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Category: How people learn (or don’t)

Anything about how people learn — mostly how they learn maths — or how they get blocked from learning

Replacing

I have had many people say to me over the years, “But algebra is easy: just tell them to do the same thing to both sides!” This is wrong in several ways, not least of which is the word “easy”. The particular way it’s wrong that I want to talk about today is the idea […]

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Questions with a morally wrong answer

I think asking students questions is an important part of my job of helping students succeed. Good questions can help me see where they are in their journey so I can choose how to guide them to the next step, or can help to make clear the skills they already have that will help them […]

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Roosters don’t lay p-values

I’ve just started teaching an online course, and one module is a very very introductory statistics module. There are a couple of moments when we ask the students to describe how they interpret some hypothesis tests and p-values, and a couple of the students have written very lengthy responses describing all the factors that weren’t […]

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Twitter and how not to treat my students

I have learned a lot from Twitter about how to treat my students, and most of it has been through being treated in ways I do not like. Recently I have been searching my own tweets to find things I’ve said before, and as I’ve dipped into old conversations, several unpleasant feelings have resurfaced when […]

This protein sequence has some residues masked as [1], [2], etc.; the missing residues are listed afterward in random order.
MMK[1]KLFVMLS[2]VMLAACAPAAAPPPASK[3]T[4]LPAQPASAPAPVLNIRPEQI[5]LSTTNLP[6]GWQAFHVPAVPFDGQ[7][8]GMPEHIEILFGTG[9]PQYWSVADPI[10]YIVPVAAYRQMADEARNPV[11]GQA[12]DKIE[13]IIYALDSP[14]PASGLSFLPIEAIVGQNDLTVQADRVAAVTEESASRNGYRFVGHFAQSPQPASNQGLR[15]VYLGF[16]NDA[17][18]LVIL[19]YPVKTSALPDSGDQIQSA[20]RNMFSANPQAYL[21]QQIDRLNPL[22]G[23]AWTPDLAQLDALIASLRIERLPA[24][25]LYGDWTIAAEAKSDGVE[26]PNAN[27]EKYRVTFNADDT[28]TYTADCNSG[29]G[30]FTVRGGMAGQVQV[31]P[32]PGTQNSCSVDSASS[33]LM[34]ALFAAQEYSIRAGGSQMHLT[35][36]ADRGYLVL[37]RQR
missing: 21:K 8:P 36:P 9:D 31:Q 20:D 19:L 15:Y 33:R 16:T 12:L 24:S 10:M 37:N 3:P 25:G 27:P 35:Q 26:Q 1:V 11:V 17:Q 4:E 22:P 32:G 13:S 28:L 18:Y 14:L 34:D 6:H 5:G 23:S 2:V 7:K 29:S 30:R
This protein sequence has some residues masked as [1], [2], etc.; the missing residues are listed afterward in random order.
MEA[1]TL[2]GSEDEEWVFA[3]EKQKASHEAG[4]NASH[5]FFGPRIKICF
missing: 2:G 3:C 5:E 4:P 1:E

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The Operation Tower

I don’t like BODMAS/BEDMAS/PEMDAS/GEMS/GEMA and all of the variations on this theme. I much prefer to use something else, which I have this week decided to call “The Operation Tower”.

In case you haven’t heard of BODMAS/BEDMAS/PEMDAS/GEMS/GEMA, then you should know they are various acronyms designed to help students remember the order of operations that mathematics […]

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Teaching people to play SET on the fly

Amie Albrecht recently posted a most wonderful blog post about SET, and it reminded me there were some SET-related things I should post too.
The first is this little reflection on how I go about teaching people to play SET. Amie talks here about a very excellent way to do this, which is to get people […]

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Ten years

On the 23rd of July 2008, I started my first day as coordinator of the Maths Learning Centre at the University of Adelaide. Today is the 23rd of July 2018 — the ten year anniversary of that first day. (Well, it was the 23rd of July when I┬ástarted writing this post!)
So much has happened in […]

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Three hours in the MLC Drop-In Centre

Last week, I had one of those days in the MLC Drop-In Centre where I was hyper-aware of what I was doing as I was talking with students and by the end I was overwhelmed by the sheer volume of things I had thought about. I decided that today I might attempt to process (or […]

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Childhood memories

Two books I’ve read recently have encouraged me to investigate my memories from childhood. In Tracy Zager’s “Becoming the Math Teacher You Wish You’d Had“, she urged me to think about my maths autobiography to see what influenced my current feelings about maths. In Stuart Brown’s “Play“, he urged me to think about my play […]

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Money and me

In the online resources for Becoming the Math Teacher You Wish You’d Had, Tracy Zager provides information about the benefits of writing a “math autobiography”. I really have tried to do this, but I am having a lot of trouble organising my thoughs and memories. However, I reckon I can track some of my memories […]

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